Now that high tourist season was over, the streets were quiet. We discovered anew the enchanted villages of the great valley: Bonnieux, topped with a church not a castle, opposite the bleak ruined fortress of Lacoste; Menerbes, ship-like on its low outcrop at the foot of the range; Roussillon, perched on the edge of surging cliffs of red ochre amid green pines; Gordes, majestic in its autumn emptiness, incomparable views framed to artistic perfection by its own limestone ridges planted with candles of cypress.
From The Lantern
These villages, built on high rocky outcrops, are some of the most lovely in
. From a distance, the most forbidding is Lacoste, with its bleak ruined castle that once belonged to the Marquis de Sade. These days it is owned by the veteran fashion designer Pierre Cardin and is the centerpiece of a summer music festival. World-wide opera stars sing here within its ruined walls on warm summer nights, and tickets are much prized. Provence
But it has a gruesome past. Before the cruel and excessive Marquis arrived, the castle was already a notorious haunt, as the scene of the rape, torture and murder of three hundred members of the heretical sect of the Vaudois in the sixteenth century. The Marquis de Sade (1740-1814) was a politician, philosopher and sexual libertine. He was forced to flee his castle in Lacoste in 1777 – that year there was trouble with everyone: local women, male servants, the police – and the place was eventually destroyed by an angry mob. The Marquis spent thirty-two years in prison, some of those in a mental asylum, and sealed his notoriety in his own books Justine and One Hundred and Twenty Days of Sodom, written in his cell.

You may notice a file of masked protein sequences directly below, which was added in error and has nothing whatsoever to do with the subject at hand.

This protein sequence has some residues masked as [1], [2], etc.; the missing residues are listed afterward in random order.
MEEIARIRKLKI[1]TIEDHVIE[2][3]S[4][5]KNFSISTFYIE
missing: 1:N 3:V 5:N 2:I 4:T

Nowadays it’s still a steep climb on the narrow cobbled streets up to the castle, but Lacoste is a sleepy place. An art school flourishes here, and galleries of modern work, including the Espace Cardin, stand higgledy-piggeldy with cracked stone houses with lushly overflowing gardens, cafés and restaurants, including the Restaurant Sade. (“Bet they can whip up a good lunch there!” – Rob)
There are lovely views from all around, especially across a valley to the east where the
flaunts its proud Catholic tradition with a church at its highest point, in answer to the stark ruins of Lacoste’s pinnacle of amorality. village of Bonnieux